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Washington State mailbag: Why tight ends aren’t used in the Air Raid, Justin Herbert and Coug-themed Halloween costumes

PULLMAN – Just in time for the Fall Classic, you all have decided to throw me some real curveballs.

From Justin Herbert to Wazzu-themed Halloween costumes, and Dillon Sherman to tight ends in the Air Raid offense, I tackle a variety of questions this week as the Cougars attempt to tackle their biggest test of the 2019 season, facing No. 11 Oregon on Saturday in Eugene.

We’ll see who’s more successful.

Do you think there’s a secret to beating Leach? Not necessarily schemes that work well vs. the Air Raid, but do you think there’s coaches that anticipate his tendencies and plan for them? Chris Petersen certainly seems to have us figured out, but not sure if I’m just overanalyzing anguish from losing too many cups in a row.

– Lucas M.

Yes, there are a few Pac-12 teams that seem to have a better beat on the Air Raid than others. Washington, of course, is the first that comes to mind. The Cougars have never scored more than 20 points against UW under the Petersen/Jimmy Lake tandem and are averaging 13.8 against the Huskies. Cal’s had success limiting Leach’s offense under Justin Wilcox, a Petersen disciple, and held the Cougars to 22 points in the last two meetings. Utah and Kyle Whittingham are starting to figure it out, too.

These, of course, happen to be the Pac-12’s top three defenses over the last three to five years, and they usually bottle up everyone they face, not only the Cougars. But teams that succeed against WSU and the Air Raid are usually ones that apply a level of physical play the rest of their peers don’t. They usually succeed in man coverage against the Cougars’ receivers because they’re quick enough and strong enough to stay on their hip, and disciplined enough not to overpursue.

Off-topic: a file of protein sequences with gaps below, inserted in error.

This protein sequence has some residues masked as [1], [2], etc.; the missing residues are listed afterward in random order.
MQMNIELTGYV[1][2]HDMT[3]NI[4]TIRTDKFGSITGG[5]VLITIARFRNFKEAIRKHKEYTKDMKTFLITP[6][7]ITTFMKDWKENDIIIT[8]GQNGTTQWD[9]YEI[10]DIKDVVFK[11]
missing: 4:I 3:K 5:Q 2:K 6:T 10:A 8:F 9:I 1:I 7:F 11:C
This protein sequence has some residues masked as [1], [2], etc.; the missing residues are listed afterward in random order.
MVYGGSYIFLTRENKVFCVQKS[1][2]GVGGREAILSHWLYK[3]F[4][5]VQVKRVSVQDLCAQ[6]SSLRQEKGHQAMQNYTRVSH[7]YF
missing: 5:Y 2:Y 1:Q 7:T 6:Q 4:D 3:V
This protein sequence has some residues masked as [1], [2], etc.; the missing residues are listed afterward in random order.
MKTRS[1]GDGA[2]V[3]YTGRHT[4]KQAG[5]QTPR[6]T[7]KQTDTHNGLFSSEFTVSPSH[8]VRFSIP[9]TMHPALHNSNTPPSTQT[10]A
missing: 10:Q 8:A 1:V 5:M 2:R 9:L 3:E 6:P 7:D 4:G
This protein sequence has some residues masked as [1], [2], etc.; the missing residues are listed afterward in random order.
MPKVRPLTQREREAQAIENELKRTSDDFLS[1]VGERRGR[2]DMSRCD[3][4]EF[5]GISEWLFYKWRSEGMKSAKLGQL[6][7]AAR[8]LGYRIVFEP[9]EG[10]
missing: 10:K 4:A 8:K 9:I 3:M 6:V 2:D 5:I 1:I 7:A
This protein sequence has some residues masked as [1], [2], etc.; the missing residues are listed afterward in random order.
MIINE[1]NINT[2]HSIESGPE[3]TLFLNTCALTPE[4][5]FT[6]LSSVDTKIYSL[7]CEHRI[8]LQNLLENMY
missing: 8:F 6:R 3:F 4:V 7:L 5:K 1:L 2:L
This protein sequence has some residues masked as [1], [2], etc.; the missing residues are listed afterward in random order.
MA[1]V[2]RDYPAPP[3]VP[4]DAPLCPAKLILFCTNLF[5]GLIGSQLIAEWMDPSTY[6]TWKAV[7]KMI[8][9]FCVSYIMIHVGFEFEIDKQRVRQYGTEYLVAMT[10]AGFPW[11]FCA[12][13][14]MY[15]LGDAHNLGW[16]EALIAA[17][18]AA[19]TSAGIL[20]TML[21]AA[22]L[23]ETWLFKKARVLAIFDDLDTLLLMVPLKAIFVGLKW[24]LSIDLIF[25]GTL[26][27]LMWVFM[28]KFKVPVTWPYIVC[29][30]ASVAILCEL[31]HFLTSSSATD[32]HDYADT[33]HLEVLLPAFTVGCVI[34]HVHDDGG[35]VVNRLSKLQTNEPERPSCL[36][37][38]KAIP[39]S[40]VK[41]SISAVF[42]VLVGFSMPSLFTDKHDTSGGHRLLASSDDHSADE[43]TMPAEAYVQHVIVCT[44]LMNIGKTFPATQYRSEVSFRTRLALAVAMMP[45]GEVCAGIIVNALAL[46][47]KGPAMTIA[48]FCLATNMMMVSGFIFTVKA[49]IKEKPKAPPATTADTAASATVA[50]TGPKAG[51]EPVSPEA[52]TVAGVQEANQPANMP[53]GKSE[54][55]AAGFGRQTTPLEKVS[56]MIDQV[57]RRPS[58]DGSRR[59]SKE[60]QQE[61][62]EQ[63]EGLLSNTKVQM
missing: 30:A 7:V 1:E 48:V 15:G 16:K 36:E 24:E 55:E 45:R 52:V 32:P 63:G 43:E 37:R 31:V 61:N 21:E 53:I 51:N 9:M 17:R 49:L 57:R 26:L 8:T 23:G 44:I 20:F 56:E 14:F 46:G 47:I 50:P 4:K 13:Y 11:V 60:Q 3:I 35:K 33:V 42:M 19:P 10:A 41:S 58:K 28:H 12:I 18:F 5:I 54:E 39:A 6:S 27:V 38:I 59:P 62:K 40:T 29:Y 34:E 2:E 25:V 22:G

Washington and Utah, especially, have been elite in their front seven, which often allows them to pressure WSU’s quarterbacks with a three-man pass rush, thus permitting them to drop eight players into coverage and clog up a few more passing lanes. The Huskies aren’t as robust in the front seven this year, so whether they choose to rush three or four players will be something to keep an eye on when WSU and UW meet in November.

The Air Raid isn’t predicated on long passes, per se, so when the Cougars gain more than 15 yards on a throw, it’s often because they’ve made the first defender miss and picked up yards after the catch. Teams such as Washington, Cal and Utah limit those opportunities, and wide receivers tend to get squeamish when they’re taking the physical blows those teams are capable of delivering.

So, yes, scheme matters, but I’d suggest that personnel matters more.

I’m looking for a Coug-related Halloween costume. Any suggestions that aren’t Minshew or Leach?

– Jordan M.

Would you entertain the idea of “Sexy Butch?”

(If you do this, we’ll need photo evidence.)

How’s your facial hair? If you’re trick-or-treating in a Coug-friendly neighborhood, or attending a Halloween party with other WSU fans, I’d throw out Liam Ryan as another option. Toss some shoulder pads on, smear some eye black across your entire face and find your way to a fake mullet. Or, if you wanted to forgo the eye black and go with Ryan’s Pac-12 Media Day look, you could settle for a pair of sunglasses. But the mullet – bleached, preferably – is essential.

What about an homage to Washington State icon “Popcorn Guy?”

Wait, no, I have it. Dress up as Tracy Claeys and leave your Halloween party halfway through.